As the human population grows and environmental issues such as climate change and habitat degradation escalate, negative interactions between wildlife and people are predicted to increase in both frequency and intensity. This in turn leads to conflicts between groups of people with different interests, values and power. Who makes the decisions about interactions between wild animals and people? Who writes the rules, and who implements them? Who mediates and what is ‘good’ governance in these circumstances?
On 11 February 2021, the Luc Hoffmann Institute and Griffith University convened a group of 33 individuals, including conservationists, researchers, human rights specialists, foundations and development banks, and representatives from community groups, for a three-hour spirited and progressive discussion to begin developing a task force and sowing the seeds of funding for a new standard for human-wildlife coexistence.
The convening was a culmination of work that the Luc Hoffmann Institute and Griffith University have undertaken since 2018 to strengthen the management of human-wildlife conflict (HWC) and achieve more sustainable coexistence between wildlife and people. In 2020, the Luc Hoffmann Institute published ‘The State of Knowledge and Practice on Human Wildlife Conflicts’, pointing the way to developing a standard to guide and improve approaches to HWC globally.
Introducing the convening, Jon Hutton, formerly Director of the Luc Hoffmann Institute and recently appointed Executive Director, WWF Global Conservation Impact, remarked on the importance of addressing human-wildlife conflicts: “Conservationists are incredibly resourceful and full of ideas. We’ve all been innovative, but our energy and tools are useless unless we ensure conflicts are mediated by professionals who are trained to do so. I would be reluctant as a donor to fund any initiative that doesn’t have guidelines, including for human rights and dignity.”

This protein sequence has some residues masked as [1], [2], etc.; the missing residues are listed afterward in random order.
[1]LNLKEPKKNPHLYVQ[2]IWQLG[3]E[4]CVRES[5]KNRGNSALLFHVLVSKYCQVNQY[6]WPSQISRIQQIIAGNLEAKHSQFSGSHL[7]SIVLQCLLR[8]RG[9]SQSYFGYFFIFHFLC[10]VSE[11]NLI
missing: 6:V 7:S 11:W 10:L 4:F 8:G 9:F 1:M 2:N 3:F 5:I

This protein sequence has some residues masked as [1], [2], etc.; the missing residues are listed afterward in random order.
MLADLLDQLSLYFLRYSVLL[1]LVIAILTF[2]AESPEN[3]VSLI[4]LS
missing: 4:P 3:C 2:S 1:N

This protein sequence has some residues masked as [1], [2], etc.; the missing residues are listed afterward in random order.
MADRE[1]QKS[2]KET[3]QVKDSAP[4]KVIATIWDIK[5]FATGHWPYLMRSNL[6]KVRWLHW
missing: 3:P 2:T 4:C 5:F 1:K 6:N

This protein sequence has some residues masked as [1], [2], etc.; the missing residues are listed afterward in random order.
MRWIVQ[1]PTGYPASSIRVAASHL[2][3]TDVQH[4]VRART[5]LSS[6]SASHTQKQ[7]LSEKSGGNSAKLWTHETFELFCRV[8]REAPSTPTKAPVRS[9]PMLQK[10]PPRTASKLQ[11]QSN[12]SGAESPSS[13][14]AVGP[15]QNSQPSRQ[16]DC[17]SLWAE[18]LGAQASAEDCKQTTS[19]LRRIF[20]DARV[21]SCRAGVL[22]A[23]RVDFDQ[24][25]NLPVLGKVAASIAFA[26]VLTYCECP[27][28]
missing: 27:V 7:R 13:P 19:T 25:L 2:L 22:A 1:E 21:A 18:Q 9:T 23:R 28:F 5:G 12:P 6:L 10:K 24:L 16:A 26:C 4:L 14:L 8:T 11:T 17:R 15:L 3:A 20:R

Addressing the need for a standard, Duan Biggs emphasised that human-wildlife conflict is, at heart, conflict between people, but the skills to facilitate and mediate such conflict is often very limited within conservation.
What would a standard for human-wildlife coexistence look like?
Participants heard from a panel of speakers that included Alexandra Zimmermann of the IUCN SSC Human-Wildlife Conflict Task Force, who spoke about the development of existing guidelines and how these can and should be linked with a new standard.
Brisetha Hendricks from Ûibasen Twyfelfontein Conservancy offered a Namibian community perspective on why current strategies for managing human-wildlife conflict are insufficient, emphasising that human-wildlife conflict is not new but that situations have worsened for communities as a direct result of tourism downturns due to the pandemic. Isla Hodgson, conservation social scientist from the University of Stirling, gave an overview of standards in conservation and explained the need for a standard to be tailored for local contexts.
Researchers then presented findings from research conducted for two reports in conjunction with the event. Nigel Dudley and Sue Stolton of Equilibrium Research spoke on the value addition of a standard for human wildlife coexistence to existing guidelines and standards, and Harry Jonas of Future Law discussed human rights, responsibilities and relationships in developing a standard.
Panelist talks were followed by lively Q&A sessions, breakout discussions and a ‘fishbowl’ roundtable session in which participants offered their insights and thoughts. The session was introduced by brief talks from:
- Thierry Lefebvre – IUCN WCPA Green List
- Khalid Pasha – CA|TS Manager, WWF Tigers Alive Initiative
- Nyambe Nyambe – Executive Director, KAZA TFCA Secretariat
- Jacques van Rooyen – Conservation International
- Sybille Klenzendorf – Director, Wildlife Science and Monitoring, WWF Germany
By the end of the event, there was consensus about the potential usefulness of a global standard for human-wildlife coexistence, as discussions moved toward what that standard could and should look like.
Duan Biggs and Griffith University invite interested stakeholders to form a task force that will design and drive forward a new standard for human-wildlife coexistence. If you would like to be part of the task force, contribute your ideas or want to be involved in funding the important work of achieving resilient human-wildlife coexistence, please contact Duan Biggs at email@example.com.